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"5 Strategies to Boost Economics Instructors' Incomes"
Economics instructors can reduce student textbook costs, and improve student outcomes. They should be paid to integrate Creative Commons content and professionally-produced animations. See how below.
Both publisher textbooks and their digital counterparts remain very expensive for students.
Last time I looked, Cengage's popular Principles of Microeconomics 8th Edition was selling for just under $200, discounted from $249.95
Many students don't even buy the assigned content because it's too expensive. You can't learn the content without the content!
Instructors could change to a free, world-class creative commons digital textbook like Openstax. Instructors could also add affordable videos and animations to improve visual learning and accessibility.
But it takes time to do so.
Econblox now offers a solution to the problem.
It takes extra work for instructors to evaluate, select and compile this content. Instructors should be paid for the time that they invest in creating digital content that saves students money and delivers better outcomes.
With Openstax content and Econblox videos, students can save plenty. Give students a superior digital experience at less than half the price they now pay for introductory economics content.
Combine traditional content with a video selection from our 290+ broadcast-quality, professionally-produced short videos . More than 65% of students learn visually yet few instructors use professional video.
Students will thank instructors for supplying engaging video they can watch on their phone. Watch these short economics videos and animations anywhere, anytime. Instructors spend less time repeating the basics.
We need to do more for disabled students. Econblox closed captioned all its videos to assist the hearing-impaired absorb video content. It's a bonus for foreign students and students who need to study in noisy places.
Beautifully presented short animations concentrate on key economics concepts. Combined with focused instructor content, students can enjoy that aha moment.
Find out how to get paid to improve your students' experience!
Did you know that more than 65% of people learn visually? Yet, few professors use professional videos to systematically help their students learn.
Existing video for economics courses either is not professionally-produced or is produced by one of your school's competitors.
Respond to your students visual learning needs by adding Econblox videos to existing course content or to a new open-source textbook.
This Natural Monopoly lecture video is just under two minutes in length and was shot in High Definition in Boston, near Fenway Park. The featured instructor is a lecturer at Northeastern University.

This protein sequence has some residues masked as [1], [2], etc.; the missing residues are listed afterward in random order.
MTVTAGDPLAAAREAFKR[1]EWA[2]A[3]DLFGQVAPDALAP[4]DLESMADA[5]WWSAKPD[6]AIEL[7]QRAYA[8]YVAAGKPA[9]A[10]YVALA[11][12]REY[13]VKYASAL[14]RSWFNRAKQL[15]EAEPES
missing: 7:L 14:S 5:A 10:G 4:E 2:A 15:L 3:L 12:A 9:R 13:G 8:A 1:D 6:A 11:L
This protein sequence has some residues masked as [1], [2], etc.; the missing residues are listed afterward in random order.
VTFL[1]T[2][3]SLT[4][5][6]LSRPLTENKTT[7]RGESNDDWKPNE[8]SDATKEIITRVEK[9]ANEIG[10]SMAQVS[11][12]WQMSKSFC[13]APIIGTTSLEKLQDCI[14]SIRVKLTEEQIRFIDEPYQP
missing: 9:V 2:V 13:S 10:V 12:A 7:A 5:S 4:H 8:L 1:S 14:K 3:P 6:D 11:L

This Opportunity Cost in International Trade video is four and a half minutes in length and was shot in Michigan's Upper Peninsula. The featured instructor is a lecturer at Northern Michigan University.
This Natural Monopoly key concept video is 37 seconds in length and was produced in Montreal. Animations are short and simple for high school students.
This short GDP Deflator vs. CPI video helps students understand the difference between these two measures of price levels.
Find out how you can start improving your students' experience and get paid doing so!
Most students learn visually!
Build the course that you always wanted
Your students will love it!
Try the Natural Monopoly SCORM demo and video set below:.
So, why not combine a free textbook or your own work with paid digital videos, interactive questions, and study notes to improve the student learning experience and reduce the price that students pay for content?
You don't need to write an Economics book for your students. It already exists in the Creative Commons.
Use the best of Creative Commons and affordable videos to deliver the highest quality, most focused content to your students - AND save them money.
One publisher calculated that Harvard's Greg Mankiw has received more than $42 million in royalties from one Economics book alone. What's wrong with that?
Apparently, Professor Mankiw responded to the question of whether or not he would ever write an open-source textbook with another question:
"Let me fix that for you: Would you keep doing your job if you stopped being paid? Why or why not?"
We think Professor Mankiw got it right.
Instructors should be paid for the work they do. Instructors should also be paid for the extra work they do.
Using the Econblox system, instructors are paid for the work they do to build a better student experience.
Instructors can enjoy the satisfaction of delivering focused digital learning content and videos that save students money.
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5 ways Economics Instructors can boost their income